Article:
NVIDIA GeForce GTX 480M, Fastest Notebook GPU Yet

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Performance Analysis and The Wrap

Performance Summary:  NVIDIA's GeForce GTX 480M mobile GPU turned out to be the fastest notebook graphics processor we've seen to date, which is no surprise considering NVIDIA currently holds the single-GPU title on the desktop front as well.  The GeForce GTX 480M was significantly faster in nearly all gaming benchmarks we performed with the one exception of H.A.W.X., where the chip clocked in barely ahead of the Mobility Radeon HD 5870 by a negligible margin.  In every other case, from cutting-edge DirectX 11 titles like S.T.A.L.K.E.R. Call of Pripyat and Dirt 2, to demanding DX10 titles like Far Cry 2, the GeForce GTX 480M was on the order of 30% faster on average, with much larger gains shown in Far Cry 2, where the chip was up to 60% faster than its counterpart from AMD.  All of this performance, however, does come at a cost of power consumption, heat and a bit of noise; which also was expected of course.  The GeForce GTX 480M's thermal footprint (100W TDP) is also 2X that of the Mobility Radeon HD 5870.

Taking stock in the final analysis of the NVIDIA's new GeForce GTX 480M, we're not shy about falling back on a tired, old cliche'.  The GeForce GTX 480M notebook GPU "is what it is."  This mobile GPU is a direct derivative of the desktop GeForce GTX 400 series, specifically the GeForce GTX 465 with its 352 CUDA cores, but with aggressive power gating when idle and top core clock speed 180MHz+ lower than its desktop-targeted sibling. Comparatively, the ATI Mobility Radeon HD 5870 is more akin to the Radeon HD 5750 on the desktop for AMD, with it's 700 stream processors.  Whereas AMD delivers less than half the GPU in their flagship mobile part versus their top desktop chip, NVIDIA is delivering a device enabled with 75% of its compute resources but with a dramatically slower clock speed.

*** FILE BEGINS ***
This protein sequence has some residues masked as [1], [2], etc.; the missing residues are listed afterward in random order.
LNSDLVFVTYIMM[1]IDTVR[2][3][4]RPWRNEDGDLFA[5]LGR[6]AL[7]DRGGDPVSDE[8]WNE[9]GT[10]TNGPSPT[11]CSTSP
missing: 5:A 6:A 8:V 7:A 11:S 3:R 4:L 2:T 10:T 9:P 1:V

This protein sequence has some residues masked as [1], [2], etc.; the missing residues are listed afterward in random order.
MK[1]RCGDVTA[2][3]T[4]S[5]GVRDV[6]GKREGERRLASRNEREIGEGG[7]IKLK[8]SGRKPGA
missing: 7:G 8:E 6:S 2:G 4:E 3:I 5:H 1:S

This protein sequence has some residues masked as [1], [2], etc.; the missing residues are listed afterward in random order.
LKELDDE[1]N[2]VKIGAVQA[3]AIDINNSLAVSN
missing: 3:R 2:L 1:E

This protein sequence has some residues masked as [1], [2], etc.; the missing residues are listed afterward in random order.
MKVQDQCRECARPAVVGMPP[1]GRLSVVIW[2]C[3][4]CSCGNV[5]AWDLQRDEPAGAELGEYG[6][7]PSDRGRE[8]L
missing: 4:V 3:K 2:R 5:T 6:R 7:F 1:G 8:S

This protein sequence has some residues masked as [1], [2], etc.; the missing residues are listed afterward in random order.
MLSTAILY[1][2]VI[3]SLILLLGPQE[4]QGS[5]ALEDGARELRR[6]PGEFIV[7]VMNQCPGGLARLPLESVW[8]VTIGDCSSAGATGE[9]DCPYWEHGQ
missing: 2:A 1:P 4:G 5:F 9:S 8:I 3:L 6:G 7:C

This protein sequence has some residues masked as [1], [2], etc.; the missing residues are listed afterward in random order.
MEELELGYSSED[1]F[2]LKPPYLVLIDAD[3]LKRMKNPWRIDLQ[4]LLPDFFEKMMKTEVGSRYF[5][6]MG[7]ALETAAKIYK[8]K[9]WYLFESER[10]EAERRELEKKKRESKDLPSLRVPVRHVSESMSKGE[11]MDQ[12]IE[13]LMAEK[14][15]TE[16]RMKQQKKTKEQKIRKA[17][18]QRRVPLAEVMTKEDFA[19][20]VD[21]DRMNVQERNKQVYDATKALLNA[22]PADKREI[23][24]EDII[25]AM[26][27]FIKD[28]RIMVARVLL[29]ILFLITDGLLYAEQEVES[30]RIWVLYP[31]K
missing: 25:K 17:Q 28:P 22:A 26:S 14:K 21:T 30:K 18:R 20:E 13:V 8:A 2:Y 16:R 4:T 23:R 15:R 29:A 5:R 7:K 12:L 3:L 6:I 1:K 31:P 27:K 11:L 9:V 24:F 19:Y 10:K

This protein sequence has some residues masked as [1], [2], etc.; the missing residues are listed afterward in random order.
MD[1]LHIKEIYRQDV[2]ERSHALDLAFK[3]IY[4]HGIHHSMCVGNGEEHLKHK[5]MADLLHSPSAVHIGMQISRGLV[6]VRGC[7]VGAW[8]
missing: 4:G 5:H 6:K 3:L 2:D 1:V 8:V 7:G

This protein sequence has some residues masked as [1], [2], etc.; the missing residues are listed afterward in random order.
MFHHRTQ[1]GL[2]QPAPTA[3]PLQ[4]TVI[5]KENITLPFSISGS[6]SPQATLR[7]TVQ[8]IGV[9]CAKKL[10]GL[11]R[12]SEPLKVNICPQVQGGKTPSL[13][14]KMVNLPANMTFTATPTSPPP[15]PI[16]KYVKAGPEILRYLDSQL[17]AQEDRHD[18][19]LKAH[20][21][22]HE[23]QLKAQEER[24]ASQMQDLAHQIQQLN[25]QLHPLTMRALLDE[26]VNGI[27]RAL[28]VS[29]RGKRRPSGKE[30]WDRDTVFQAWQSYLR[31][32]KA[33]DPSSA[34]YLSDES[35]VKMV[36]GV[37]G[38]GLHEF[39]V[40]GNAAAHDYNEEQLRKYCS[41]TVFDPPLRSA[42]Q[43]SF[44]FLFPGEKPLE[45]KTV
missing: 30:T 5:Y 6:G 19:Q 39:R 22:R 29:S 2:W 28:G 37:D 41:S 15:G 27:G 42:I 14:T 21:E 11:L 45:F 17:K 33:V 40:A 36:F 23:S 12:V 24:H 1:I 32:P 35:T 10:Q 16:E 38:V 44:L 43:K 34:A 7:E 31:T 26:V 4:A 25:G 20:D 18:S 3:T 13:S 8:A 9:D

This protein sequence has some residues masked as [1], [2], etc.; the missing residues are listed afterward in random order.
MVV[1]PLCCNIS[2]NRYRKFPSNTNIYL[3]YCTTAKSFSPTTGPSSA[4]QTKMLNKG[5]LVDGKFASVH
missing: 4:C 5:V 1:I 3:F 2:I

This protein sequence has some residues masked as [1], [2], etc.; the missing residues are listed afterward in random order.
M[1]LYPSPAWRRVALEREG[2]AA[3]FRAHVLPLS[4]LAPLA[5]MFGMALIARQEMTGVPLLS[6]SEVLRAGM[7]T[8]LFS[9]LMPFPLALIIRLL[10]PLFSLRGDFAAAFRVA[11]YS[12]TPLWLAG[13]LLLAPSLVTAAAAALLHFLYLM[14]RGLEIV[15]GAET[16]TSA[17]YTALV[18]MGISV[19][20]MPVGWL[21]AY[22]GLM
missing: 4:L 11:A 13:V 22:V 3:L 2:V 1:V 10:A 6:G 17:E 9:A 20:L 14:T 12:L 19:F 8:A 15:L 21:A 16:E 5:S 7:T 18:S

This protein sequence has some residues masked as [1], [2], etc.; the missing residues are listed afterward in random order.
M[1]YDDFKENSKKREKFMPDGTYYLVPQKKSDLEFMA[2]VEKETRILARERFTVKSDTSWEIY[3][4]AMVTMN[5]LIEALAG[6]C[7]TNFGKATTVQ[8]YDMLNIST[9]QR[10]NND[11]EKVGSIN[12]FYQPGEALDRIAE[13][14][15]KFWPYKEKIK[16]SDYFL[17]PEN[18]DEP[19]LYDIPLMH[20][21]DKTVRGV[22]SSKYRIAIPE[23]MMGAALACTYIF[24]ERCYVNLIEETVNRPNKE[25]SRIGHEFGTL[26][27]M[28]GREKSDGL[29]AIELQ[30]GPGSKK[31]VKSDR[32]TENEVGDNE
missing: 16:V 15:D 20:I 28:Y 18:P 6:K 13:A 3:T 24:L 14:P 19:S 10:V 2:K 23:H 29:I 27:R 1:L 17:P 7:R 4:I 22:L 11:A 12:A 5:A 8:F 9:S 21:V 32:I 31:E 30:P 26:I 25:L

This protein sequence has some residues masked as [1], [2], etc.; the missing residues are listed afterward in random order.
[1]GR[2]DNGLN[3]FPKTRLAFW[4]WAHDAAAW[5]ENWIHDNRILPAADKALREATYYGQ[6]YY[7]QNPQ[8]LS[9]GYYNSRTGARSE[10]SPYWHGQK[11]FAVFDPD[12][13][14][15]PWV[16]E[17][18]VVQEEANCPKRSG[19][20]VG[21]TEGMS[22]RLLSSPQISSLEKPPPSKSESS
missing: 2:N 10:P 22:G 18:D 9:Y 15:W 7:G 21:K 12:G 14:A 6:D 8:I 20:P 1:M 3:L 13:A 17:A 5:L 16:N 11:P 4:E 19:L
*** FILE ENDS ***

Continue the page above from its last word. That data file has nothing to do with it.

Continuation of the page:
The net-net here is that NVIDIA's new mobile chip is decidedly bigger, stronger and faster but also seriously more power-hungry and more challenging to cool.  Comparing the two offerings is kind of like comparing a punishing, up-the-gut running fullback to a wide receiver; both get the job done, just in decidedly different ways.  The fullback might need to take every third play off but the wide receiver might get drilled into the dirt by an outside linebacker, on a short route.  In notebook speak, one of these GPUs is built for longer term, moderate-duty workloads, while the other is built for shorter bursts of intensity.  Though if the machine is tethered to a wall outlet, you don't have to worry about taking many plays off, you just have to contend with a bit more heat and noise.

All told, the new NVIDIA GeForce GTX 480M is an impressive notebook graphics processor that's not for the faint of heart.  If you're not concerned with being DX11 capable and don't mind a multi-GPU setup, there is better performance to be found in a previous generation GeForce GTX285 SLI-enabled notebook or the just announced but yet untested combination of Mobility Radeon HD 5870s in CrossFire we just showed you here.  In addition, we've also been informed that build-outs from Eurocomm and others will also include a pair of GTX 480M chips in SLI as well.  However, costs scale up significantly with dual-GPU notebook designs and there is always added complexity with multi-GPU setups from a software standpoint.  So, in short, if you're the type that is a die-hard NVIDIA fan or you just want the fastest single notebook GPU configuration you can find that also supports the latest in DX11 rendering features, then the GeForce GTX 480M and the Clevo D900F is for you, provided you don't mind a notebook that draws power like a desktop PC.  Then again, in this class of machines, that's why they're called "desktop replacement" notebooks.
 

 

  • Fastest DX11 mobile GPU currently
  • Nearly 2X as fast as Mobility Radeon HD 5870 in some cases
  • 3D Vision Ready
  • Strongest Tessellation engine for DX11 titles
  • High power consumption
  • High 100W TDP for a notebook chip
  • Previous gen SLI/Crossfire solutions offer better performance but lack DX11

  

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